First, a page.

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Survivorship Callenges

Survivorship issues address the physical, emotional and practical aspects of coping with cancer after treatment is over. Anyone affected by cancer is a survivor––the person diagnosed, his or her family, friends and caregivers. While some survivorship issues begin at the moment of diagnosis, others, such as “late effects,” may occur months after treatment has ended.

What are late effects?

Late effects are health problems that result from cancer treatments such as chemotherapy, radiation therapy, bone marrow transplants and stem cell transplants. The health problems can be subtle or severe, and they can occur during treatment or not until months or years after treatment is over.

Late effects in childhood cancer survivors can surface in:

  • Organs, bones or body tissues 
  • Mood, feelings and actions
  • Thinking, learning and memory

They can include:

Physical Issues

  • Lack of concentration
  • Fatigue
  • Chronic pain
  • Second cancers
  • Fertility problems
  • Neuropathy

Emotional Issues

  • Body image
  • Fear of recurrence
  • Grief and loss
  • Sadness and depression
  • Reentry into school
  • Reestablishing friendships

Practical Issues

  • Finding specialized follow-up care
  • Communicating with your health care team
  • Life expectancy
  • Health insurance
  • Quality of life and palliative care

Who experiences late effects?

According to the National Cancer Institute, the risk that a cancer treatment will cause late effects depends on a number of things, including:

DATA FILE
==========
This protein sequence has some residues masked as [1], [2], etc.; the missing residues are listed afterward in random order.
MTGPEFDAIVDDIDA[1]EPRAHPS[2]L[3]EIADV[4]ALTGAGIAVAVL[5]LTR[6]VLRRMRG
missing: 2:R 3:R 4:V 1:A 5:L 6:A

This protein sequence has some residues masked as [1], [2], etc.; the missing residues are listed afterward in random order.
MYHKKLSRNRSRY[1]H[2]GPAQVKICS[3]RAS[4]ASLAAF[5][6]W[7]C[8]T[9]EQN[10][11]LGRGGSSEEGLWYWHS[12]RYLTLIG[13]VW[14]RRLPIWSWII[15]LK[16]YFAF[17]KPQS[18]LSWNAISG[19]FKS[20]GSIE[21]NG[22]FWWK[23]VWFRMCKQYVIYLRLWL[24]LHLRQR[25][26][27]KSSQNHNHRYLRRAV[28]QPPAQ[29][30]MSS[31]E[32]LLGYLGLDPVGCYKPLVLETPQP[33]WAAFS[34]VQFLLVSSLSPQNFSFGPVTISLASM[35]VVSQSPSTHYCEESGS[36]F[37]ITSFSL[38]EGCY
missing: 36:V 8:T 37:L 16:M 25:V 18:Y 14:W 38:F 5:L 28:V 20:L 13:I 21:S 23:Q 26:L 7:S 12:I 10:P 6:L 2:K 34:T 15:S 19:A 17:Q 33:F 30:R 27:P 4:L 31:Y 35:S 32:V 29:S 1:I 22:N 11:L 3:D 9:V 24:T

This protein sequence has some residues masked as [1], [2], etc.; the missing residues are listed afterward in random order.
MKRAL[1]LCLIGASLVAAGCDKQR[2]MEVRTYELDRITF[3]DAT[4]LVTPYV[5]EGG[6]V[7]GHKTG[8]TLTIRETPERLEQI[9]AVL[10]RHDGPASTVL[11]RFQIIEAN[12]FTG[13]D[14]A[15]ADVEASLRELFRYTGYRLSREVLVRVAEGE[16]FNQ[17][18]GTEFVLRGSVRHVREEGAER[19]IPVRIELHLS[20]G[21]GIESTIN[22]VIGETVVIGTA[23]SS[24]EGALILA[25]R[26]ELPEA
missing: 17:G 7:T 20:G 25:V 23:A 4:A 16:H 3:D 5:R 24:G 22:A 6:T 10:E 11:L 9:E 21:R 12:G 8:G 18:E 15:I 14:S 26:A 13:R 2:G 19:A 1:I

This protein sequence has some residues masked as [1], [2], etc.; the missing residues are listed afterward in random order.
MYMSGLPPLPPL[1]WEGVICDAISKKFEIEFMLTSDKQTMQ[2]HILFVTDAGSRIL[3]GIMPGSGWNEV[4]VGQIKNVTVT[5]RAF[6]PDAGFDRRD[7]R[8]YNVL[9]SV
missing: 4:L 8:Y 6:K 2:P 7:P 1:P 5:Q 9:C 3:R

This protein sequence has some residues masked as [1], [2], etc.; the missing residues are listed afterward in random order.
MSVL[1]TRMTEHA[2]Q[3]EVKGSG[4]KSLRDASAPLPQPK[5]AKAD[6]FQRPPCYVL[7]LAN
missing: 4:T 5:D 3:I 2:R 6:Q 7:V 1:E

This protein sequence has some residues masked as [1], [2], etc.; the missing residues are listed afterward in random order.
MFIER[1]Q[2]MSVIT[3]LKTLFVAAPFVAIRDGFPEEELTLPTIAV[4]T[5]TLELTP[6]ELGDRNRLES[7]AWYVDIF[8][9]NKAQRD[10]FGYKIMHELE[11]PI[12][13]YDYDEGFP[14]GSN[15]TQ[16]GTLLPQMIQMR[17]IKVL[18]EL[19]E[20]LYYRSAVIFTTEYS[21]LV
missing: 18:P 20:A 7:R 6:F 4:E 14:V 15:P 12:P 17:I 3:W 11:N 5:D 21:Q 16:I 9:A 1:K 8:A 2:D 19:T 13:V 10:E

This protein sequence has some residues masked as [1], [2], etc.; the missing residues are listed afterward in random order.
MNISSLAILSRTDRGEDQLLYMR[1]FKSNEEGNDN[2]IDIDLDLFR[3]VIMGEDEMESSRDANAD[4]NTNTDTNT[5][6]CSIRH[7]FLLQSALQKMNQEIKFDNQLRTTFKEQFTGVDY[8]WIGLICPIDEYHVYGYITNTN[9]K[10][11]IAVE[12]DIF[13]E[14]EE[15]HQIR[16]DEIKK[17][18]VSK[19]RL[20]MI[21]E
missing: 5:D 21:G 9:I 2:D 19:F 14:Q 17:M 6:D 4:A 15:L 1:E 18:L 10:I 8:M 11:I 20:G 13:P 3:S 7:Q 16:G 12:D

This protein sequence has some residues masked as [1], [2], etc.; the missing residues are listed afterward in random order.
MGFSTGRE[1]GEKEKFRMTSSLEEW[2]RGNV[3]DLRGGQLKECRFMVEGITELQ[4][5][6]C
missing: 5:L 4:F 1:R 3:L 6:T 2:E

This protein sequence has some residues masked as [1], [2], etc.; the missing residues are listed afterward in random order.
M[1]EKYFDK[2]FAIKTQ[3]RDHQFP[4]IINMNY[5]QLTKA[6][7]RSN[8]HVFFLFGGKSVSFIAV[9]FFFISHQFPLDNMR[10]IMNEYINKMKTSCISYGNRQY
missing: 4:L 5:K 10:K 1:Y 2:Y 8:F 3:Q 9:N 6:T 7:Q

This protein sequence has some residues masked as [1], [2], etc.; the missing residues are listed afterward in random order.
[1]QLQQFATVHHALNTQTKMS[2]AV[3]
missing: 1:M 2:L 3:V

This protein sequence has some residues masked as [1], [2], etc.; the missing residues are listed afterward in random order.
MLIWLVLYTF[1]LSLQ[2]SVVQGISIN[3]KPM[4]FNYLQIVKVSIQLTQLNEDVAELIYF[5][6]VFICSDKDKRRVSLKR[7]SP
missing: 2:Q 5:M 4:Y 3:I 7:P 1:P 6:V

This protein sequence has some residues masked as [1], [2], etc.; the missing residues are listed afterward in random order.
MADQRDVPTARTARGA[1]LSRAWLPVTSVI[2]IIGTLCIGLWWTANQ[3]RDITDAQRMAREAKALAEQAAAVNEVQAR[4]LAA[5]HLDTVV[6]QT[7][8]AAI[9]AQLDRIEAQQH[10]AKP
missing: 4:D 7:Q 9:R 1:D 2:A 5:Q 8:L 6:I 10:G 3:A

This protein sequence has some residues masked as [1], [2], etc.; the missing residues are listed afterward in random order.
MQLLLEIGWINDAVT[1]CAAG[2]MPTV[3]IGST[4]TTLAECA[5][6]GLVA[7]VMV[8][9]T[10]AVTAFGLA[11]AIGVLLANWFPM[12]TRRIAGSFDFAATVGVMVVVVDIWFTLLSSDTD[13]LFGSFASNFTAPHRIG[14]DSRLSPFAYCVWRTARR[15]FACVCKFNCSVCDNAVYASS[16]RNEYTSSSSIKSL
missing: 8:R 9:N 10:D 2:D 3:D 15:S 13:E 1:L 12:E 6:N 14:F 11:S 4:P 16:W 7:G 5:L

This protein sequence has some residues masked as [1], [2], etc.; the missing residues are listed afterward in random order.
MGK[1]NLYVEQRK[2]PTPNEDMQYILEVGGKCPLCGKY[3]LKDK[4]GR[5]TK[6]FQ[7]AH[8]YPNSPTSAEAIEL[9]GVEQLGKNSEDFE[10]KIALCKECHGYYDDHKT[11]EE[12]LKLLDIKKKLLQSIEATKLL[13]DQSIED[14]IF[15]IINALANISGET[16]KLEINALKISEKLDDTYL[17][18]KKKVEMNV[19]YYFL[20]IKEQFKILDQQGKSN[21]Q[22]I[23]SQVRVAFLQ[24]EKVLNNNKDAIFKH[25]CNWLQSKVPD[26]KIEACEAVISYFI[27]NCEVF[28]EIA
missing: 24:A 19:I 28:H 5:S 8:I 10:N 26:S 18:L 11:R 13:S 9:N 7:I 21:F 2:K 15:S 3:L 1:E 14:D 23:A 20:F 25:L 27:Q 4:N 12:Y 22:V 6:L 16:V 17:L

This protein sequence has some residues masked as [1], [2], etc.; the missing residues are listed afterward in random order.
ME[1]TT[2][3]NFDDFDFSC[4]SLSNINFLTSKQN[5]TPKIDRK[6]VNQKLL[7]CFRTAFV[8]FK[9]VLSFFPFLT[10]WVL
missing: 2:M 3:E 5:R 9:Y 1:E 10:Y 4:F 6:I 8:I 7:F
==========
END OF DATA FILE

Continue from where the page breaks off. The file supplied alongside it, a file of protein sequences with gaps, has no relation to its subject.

• The type of cancer and where it is in the body
  • The child’s age (when treated)
  • The type and amount of treatment
  • The area treated
  • Genetic factors or health problems the child had before the cancer

Why is follow-up care important?

To manage late effects, it’s very important that pediatric cancer survivors have regular follow-up visits with health professionals who are trained to recognize late effect symptoms. During follow up exams doctors can also identify recurrences, signs of spreading, or development of a second cancer. In addition to follow-up care, patients should keep track of changes in their health and alert their doctor to any symptoms that arise.

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Pre-teen Jen, in glasses, being held by her dad, they both have broad smiles - "I feel stronger. I feel that I can do more. I'm on the swim team and we made it to the championships and that's on Tuesday and it starts at like 5:30 in the morning. Yeah!" --Jen Moore, cancer survivor